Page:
Author: Robin Bridges
Rating: 3.5 - 4/5
Thanks to NetGalley and Kensington Books for letting me receive a digital copy of this book before its release.
“I can’t ever be the blazing star that Iris was. I’m still just a cold, dark satellite orbiting a star that went super nova.”
Andria’s twin sister, Iris, had adoring friends, a cool boyfriend, a wicked car, and a shelf full of soccer trophies. She had everything, in fact—including a drug problem. Six months after Iris’s death, Andria is trying to keep her grades, her friends, and her family from falling apart. But stargazing and books aren’t enough to ward off her guilt that she—the freak with the scary illness and all-black wardrobe—is still here when Iris isn’t. And then there’s Alex Hammond. The boy Andria blames for Iris’s death. The boy she’s unwittingly started swapping lines of poetry and secrets with, even as she tries to keep hating him.
I had a lot of time to read this, yes, and I only managed to read it now that it got published. Can I say I was scared? Because I was. It's been some time since I read a regular young adult book. I'm much more of a new adult reader these days, so whenever I browse through the titles in the YA section, I get a little scared that my love for this genre will fade or something. Which won't happen - I hope. But maybe if it eventually does, it's not because of Dreaming of Antigone. That book was seriously good!
People will say this book was good, but I think it was better than good (even though I just used the same word to describe it). Reading the first few chapters I was almost disappointed by how short they were, by how few things I understood. Nothing made sense to me. I got that Andria's sister had died and also because it had to do with drugs, but still, I missed the deeper meaning. And then, about 10% in, I was flashed. I was amazed. I don't even know why. Nothing spectacular happened, or maybe it did?! I think it was the mentioning of poems and that cute thing Andria had going on with a mysterious person. In class, she'd scribble a poem on her desk and when she returned the next day, for a new lesson, there'd be an answer - a new poem, scribbled down by a mysterious person. Oh, that was so cute!
Yet, sure... There was this Antigone topic that Andria discussed in class. Never having heard of that before (at least not that I remember and certainly not in English), I was lost. I love Greek mythology, so I guess sooner or later I'll find myself in a library and search for Antigone and all the others, but at this point, the talks, the discussions and the thoughts didn't make sense to me. I wish they had. New idea - read Dreaming of Antigone again when found out more about the Greek story behind it.
Reading about loss can be depressing (and oh was it depressing when Sophie, Andria's dog started feeling bad. I lost my cat this year, so that explains why I almost cried at that scene). But I liked the way Robin Bridges dealt with this topic. She didn't make it all depressive, the book wasn't all dark. Finding out the truth behind Iris' - Andria's sister's - death was shocking, yes, but I never felt overwhelmed by any darkness or something. I don't know how else to describe it. The balance was a good one, I guess that's what I want to say.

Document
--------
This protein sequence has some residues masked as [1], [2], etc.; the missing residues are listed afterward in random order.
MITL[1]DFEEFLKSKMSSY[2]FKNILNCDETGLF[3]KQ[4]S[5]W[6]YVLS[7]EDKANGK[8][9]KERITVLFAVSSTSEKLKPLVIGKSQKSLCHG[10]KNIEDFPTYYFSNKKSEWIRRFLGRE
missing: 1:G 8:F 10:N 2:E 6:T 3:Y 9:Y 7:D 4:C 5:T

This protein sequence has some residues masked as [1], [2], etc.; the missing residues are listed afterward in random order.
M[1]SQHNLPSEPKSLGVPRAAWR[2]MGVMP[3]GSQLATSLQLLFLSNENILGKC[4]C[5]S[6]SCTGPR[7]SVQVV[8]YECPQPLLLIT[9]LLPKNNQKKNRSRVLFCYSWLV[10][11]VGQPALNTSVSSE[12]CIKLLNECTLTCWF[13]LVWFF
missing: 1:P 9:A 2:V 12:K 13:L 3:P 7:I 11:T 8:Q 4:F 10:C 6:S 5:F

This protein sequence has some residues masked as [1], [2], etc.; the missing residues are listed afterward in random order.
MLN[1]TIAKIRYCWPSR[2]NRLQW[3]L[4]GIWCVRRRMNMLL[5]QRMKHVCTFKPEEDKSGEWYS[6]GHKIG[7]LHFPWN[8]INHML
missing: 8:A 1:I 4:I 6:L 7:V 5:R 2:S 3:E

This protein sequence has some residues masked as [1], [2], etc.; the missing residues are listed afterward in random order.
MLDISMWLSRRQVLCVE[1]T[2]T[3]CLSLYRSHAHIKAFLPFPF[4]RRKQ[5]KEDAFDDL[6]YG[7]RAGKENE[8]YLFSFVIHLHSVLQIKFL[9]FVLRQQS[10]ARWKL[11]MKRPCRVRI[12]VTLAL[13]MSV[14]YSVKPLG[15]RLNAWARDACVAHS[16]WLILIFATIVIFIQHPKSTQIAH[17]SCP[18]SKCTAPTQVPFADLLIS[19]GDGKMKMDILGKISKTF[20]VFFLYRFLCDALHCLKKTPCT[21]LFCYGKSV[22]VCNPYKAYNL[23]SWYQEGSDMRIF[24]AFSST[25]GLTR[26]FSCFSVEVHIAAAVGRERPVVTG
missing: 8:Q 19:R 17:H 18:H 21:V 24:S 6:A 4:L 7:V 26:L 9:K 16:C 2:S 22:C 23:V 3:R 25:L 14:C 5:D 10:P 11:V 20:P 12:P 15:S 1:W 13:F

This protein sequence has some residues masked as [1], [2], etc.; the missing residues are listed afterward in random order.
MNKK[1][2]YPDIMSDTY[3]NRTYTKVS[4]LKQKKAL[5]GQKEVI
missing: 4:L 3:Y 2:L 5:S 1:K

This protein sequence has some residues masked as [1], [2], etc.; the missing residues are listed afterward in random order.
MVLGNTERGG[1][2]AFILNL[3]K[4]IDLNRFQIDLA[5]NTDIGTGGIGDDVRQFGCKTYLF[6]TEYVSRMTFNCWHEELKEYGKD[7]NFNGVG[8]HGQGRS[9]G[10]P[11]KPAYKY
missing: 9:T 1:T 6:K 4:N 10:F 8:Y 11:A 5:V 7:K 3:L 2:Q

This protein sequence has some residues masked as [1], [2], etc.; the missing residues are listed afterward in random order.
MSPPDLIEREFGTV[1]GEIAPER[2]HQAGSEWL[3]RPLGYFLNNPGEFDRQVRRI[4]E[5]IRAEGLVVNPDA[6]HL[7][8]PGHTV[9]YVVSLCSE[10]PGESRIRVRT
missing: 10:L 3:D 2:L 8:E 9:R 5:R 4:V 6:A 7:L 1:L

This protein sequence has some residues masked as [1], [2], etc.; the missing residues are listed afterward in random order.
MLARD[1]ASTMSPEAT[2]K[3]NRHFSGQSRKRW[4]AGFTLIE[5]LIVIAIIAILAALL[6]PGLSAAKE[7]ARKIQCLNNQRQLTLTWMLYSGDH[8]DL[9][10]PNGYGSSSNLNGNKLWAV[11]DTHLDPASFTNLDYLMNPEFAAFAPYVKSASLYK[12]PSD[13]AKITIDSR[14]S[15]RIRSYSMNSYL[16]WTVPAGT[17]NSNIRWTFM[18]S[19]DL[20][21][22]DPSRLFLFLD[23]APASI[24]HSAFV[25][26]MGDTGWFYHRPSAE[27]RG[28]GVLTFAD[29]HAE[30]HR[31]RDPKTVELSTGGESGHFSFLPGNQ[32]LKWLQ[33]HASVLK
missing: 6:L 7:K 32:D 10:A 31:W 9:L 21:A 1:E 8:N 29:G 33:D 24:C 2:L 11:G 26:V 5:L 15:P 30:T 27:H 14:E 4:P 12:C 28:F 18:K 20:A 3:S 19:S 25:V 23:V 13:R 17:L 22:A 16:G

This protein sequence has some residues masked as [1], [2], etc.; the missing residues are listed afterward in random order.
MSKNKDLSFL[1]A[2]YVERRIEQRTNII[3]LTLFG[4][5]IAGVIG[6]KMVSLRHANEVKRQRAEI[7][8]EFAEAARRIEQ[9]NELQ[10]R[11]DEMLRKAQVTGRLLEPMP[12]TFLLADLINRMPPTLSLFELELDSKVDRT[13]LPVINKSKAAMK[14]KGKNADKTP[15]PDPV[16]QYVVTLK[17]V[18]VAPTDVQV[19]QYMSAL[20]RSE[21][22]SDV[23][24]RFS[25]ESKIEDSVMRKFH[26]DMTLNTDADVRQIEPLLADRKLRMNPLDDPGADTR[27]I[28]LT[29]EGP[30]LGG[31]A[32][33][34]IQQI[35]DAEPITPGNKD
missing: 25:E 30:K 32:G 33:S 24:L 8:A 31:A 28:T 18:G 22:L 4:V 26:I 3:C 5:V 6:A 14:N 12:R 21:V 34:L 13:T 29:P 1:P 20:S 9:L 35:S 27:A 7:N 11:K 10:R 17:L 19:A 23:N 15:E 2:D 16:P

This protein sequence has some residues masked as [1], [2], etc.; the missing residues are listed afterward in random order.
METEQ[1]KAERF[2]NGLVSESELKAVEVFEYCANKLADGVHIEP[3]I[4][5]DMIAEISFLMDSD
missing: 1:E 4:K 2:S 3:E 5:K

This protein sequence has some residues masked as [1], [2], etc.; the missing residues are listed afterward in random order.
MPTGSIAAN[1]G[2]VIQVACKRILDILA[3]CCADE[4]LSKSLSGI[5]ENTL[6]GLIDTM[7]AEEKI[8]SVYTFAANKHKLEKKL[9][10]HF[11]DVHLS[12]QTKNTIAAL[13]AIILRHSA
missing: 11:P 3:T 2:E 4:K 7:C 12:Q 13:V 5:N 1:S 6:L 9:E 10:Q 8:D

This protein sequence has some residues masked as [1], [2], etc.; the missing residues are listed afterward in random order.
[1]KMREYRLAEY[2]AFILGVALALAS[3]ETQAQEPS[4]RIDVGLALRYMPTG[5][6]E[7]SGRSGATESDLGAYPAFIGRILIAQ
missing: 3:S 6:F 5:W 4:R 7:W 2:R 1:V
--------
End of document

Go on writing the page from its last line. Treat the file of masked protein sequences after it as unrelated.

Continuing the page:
Then there is Alex. Alex was Iris' boyfriend. They did the drugs together and when Iris died, Alex had to go to rehab. The book begins when he is back - and clean for that matter. He carries a lot of guilt with him and Andria blames him for her sister's death. But the more time they are forced to spend together, the more do their feelings shift and soon enough Andria finds out that Alex isn't the one to blame for what happened. But no matter how much she likes him, is it really right to fall for your sister's boyfriend even if she's gone? Oh, I love stories like that - when the sibling of the one who died falls for the former boyfriend/girlfriend. Only now I realize it's most likely always a sister that dies. (Hey there, authors. Please include a brother too!)
Being a (wannabe) writer myself, I imagine it to be really hard coming up with a story around the relationship of the characters. I liked how Robin Bridges made Andria and Alex bump into each other when they did. I especially loved the stargazing scene at a party they both attended. That was really sweet. And that's exactly what Alex is. Sweet! He's super adorable. One of my favourite boys from any YA books I have read so far, gotta admit that.
One last thing about Andria's friends, who were friends of Iris as well. I think I'll read Natalie's book that is coming out in September, but I can't promise I'll like her. Or Trista for that matter. And I'd just rather forget about Caleb than consider him changing to become a better person. Andria and Alex were my favourite characters in this book. And Sophie. But even Andria's mom... I didn't like her. All she cared for were other people's opinions. I'm glad her feelings toward Alex changed with time, though.
Re-reading this review, I think I should take a class on writing a useful review, but this is how I see it. This is how I felt while reading Dreaming of Antigone, which developed into one of my favourite read this year pretty fast.